Let’s begin with the second takeaway first: Integrity. It’s a sentimental view, but generally we today think of societies in years past having much more moral excellence and care in all that they did than we do now. On some levels that is true, but every era has its faults and strengths. True or not, our view of, say, the 1800s in our stories is largely flattering. It was a time when there were very clear rules for things like courtship, which is a world of difference from today’s dating world where many are left to flounder. Leopold is appalled that Kate, who works in advertising, would advertise items which have no quality and little health benefit for people. Sometimes to live and eat we do find ourselves promoting and getting behind things of little or negative value, and Leopold’s figurative cold bucket of water here is that we don’t have to continue on that road. Like Kate, we can choose to live lives of integrity. It might mean changing a LOT in our lives, but it is possible. Here, the change is a time jump, so rather supernatural, but the lesson is still there. Kate finds that true love is worth that jump.

The first takeaway is what really struck me in thinking of our Bible Study discussion. Leopold has a great interaction with Kate’s younger brother, Charlie, played by Breckin Meyer. Charlie takes Leopold out to meet his friends and Leopold gets to witness firsthand what modern dating can be like. First of all, Leopold is struck by Charlie’s behavior, which is perhaps not quite what the young man really wants to exude. Second of all, he’s baffled by Charlie’s eagerness to get the girl he likes to lead the romance, and Leopold sets him straight, explaining that it’s not a burden, but a happy responsibility. Okay, maybe not happy. Intriguing? Exciting?

Leopold says this, “As I see it, Patrice has not an inkling of your affections, and it’s no wonder. You, Charles, are merry-andrew.”

“A what?” Charlie asks.

“Everything plays a farce to you. Women respond to sincerity. No one wants to be romanced by a buffoon.”

Ouch! But he’s right, women do respond to sincerity. Men do too, I think, so that’s a good lesson for both sexes. Neither sides’ goal should be to come across as a buffoon. But it’s more complicated than that, for women also respond to humor, a guy who can make a women laugh has an in, and no mistake. I’m guessing the humor becomes buffoonish if the men fail to have a point. Women actually talk a lot without a point. We just do. The reasons we talk and the reasons men talk are quite different, but let’s just say for now, that men usually have a point when they are talking, so if that’s missing or appears to be missing, a man can leave the wrong impression on a woman. In the movie, the wrong impression is that Charlie doesn’t really like Patrice in a romantic way. She doesn’t know he sincerely likes her, because he hasn’t told her that, not directly, and not in his other words and actions.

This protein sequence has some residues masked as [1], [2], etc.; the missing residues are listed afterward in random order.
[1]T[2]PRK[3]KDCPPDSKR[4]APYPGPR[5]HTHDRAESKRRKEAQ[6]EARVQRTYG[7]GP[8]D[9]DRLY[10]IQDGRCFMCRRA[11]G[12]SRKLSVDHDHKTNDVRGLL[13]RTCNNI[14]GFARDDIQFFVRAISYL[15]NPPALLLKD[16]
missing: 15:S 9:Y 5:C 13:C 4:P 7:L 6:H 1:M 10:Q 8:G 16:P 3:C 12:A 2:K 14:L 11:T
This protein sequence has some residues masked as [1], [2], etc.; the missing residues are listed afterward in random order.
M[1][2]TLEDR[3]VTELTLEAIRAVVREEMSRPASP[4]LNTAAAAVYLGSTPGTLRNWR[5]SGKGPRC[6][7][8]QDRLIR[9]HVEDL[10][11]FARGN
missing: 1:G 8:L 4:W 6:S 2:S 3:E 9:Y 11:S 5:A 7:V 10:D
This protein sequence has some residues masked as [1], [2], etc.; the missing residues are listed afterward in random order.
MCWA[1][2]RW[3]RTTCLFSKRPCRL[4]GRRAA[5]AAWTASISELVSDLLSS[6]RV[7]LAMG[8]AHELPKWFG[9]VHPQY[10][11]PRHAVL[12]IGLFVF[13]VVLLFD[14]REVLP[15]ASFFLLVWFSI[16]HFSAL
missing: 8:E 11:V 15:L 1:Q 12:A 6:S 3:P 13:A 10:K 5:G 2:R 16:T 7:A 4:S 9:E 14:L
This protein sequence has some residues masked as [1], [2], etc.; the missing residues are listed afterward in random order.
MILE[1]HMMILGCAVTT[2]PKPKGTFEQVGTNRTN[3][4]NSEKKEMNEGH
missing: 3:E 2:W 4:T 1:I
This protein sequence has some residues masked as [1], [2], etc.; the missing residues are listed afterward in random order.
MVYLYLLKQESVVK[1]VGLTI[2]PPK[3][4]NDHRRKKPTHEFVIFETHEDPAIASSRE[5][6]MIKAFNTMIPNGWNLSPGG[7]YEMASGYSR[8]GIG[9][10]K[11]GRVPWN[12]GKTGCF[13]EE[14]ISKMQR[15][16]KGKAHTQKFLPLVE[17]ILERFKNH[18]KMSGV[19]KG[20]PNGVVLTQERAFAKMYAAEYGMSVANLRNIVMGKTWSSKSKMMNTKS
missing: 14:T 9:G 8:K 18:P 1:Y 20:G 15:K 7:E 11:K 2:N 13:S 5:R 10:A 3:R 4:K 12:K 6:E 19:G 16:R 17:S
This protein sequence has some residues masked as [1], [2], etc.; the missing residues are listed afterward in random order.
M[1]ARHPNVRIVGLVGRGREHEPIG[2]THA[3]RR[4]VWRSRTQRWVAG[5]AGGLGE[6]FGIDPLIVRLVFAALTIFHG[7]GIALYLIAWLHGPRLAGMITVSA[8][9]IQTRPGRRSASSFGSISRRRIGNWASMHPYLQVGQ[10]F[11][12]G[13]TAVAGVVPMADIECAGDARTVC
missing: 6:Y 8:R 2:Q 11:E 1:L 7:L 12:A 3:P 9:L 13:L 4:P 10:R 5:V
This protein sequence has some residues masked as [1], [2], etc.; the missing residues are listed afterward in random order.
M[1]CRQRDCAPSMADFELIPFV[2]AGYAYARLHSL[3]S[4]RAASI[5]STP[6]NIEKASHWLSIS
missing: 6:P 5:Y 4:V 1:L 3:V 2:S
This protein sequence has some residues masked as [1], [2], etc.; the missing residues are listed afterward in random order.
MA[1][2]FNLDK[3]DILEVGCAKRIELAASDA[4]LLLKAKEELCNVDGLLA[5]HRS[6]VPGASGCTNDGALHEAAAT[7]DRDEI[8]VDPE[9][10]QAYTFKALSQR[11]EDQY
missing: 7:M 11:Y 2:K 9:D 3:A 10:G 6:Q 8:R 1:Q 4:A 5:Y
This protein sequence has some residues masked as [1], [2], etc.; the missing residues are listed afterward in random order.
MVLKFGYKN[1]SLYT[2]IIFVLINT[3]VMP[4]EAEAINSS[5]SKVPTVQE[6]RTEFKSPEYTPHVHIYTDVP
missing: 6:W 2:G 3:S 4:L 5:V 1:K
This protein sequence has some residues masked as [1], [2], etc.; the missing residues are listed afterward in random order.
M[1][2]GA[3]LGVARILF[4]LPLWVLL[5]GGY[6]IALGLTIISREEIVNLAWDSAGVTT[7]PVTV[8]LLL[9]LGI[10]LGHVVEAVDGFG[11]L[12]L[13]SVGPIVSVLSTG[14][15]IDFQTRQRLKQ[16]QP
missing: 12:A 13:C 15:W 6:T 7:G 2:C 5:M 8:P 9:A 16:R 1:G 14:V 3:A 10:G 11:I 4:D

Next, Charlie gets excited because he’s left the next step in the relationship between him and Patrice “in her court.” The ball is in her court. It’s her move, her play. Okay, on the surface this doesn’t seem so bad, right? It’s not wrong for women to make the moves in a relationship…necessarily. The trouble is that it very well may be wrong for the man to leave the responsibility of leading to the women. Leopold tells him, no, no, you want the ball in your court. You want to direct how this is going to go. That rang true at the time and still rings true today, for men are usually the pursuers. They woo the women. Women are really not so good at wooing, and, I think, would rather be wooed and won, no matter how much they protest to the contrary. Anyway, what a boost of confidence it is for Charlie that Leopold helps him learn how to court and pursue a women and he finds it working! Pretty awesome.

Two things from this: One, men say women can do the pursuing, but in reality that’s the surest way to lose a man. Deep down, men likely know this, it’s just not very politically correct to say these days. Two, women prefer the men to lead–unless they are buffoons–and again, this is just not very PC to say today.

Leopold’s view of the leadership responsibility men have in their relationships refreshing and a bit magical. His insistence on integrity is, too. Sometimes following the rules actually leads to happiness, and I think that Kate & Leopold showcases that to some degree. And, in true traditional fashion, Kate leaves her ultramodern world behind and goes to live with her man in Leopold’s world. Feminists may shudder, but she happy, really happy, and in love. She knows exactly how Leopold feels about her and what his intentions are because he’s told her and shown her. He is not afraid to show his figurative hand of cards to her. That takes a lot of guts and is also an act of leadership, of responsibility. Leopold has owned his feelings and used them to produce a positive, productive outcome, not only for himself, but also for the woman he loves.

Bonus: There is a third thing I took from the movie and that has to do with Stuart, Kate’s former boyfriend. Stuart, played by a wonderful Liev Schreiber, is funny and brilliant in his way, so it’s easy to see why she was attracted to him at one time. One wonders, however, why either keep the other in their lives. And they do because, well, it’s part of the plot, but also because the purpose of Stuart’s presence in her life has yet to be fulfilled. Stuart himself says it best: “Maybe the reason I was your guy is so that I could help you find your guy.”

Basically, the lesson is this: Don’t throw away people. A person may not be a certain “one” for you, but they may be in your life for a reason you can scarcely imagine. And it may be quite a good one in the end. Stuart is genuinely happy for both Kate and Leopold, and that speaks volumes for his character.

Next up: A review of Mouse, episode 19 is coming soon. Although 20 is out this week, I may not have time to write a review until next week. Currently also watching Extra-ordinary You, which I can’t recommend highly enough, and also Doom at Your Service, which stars Seo In Guk, enough said.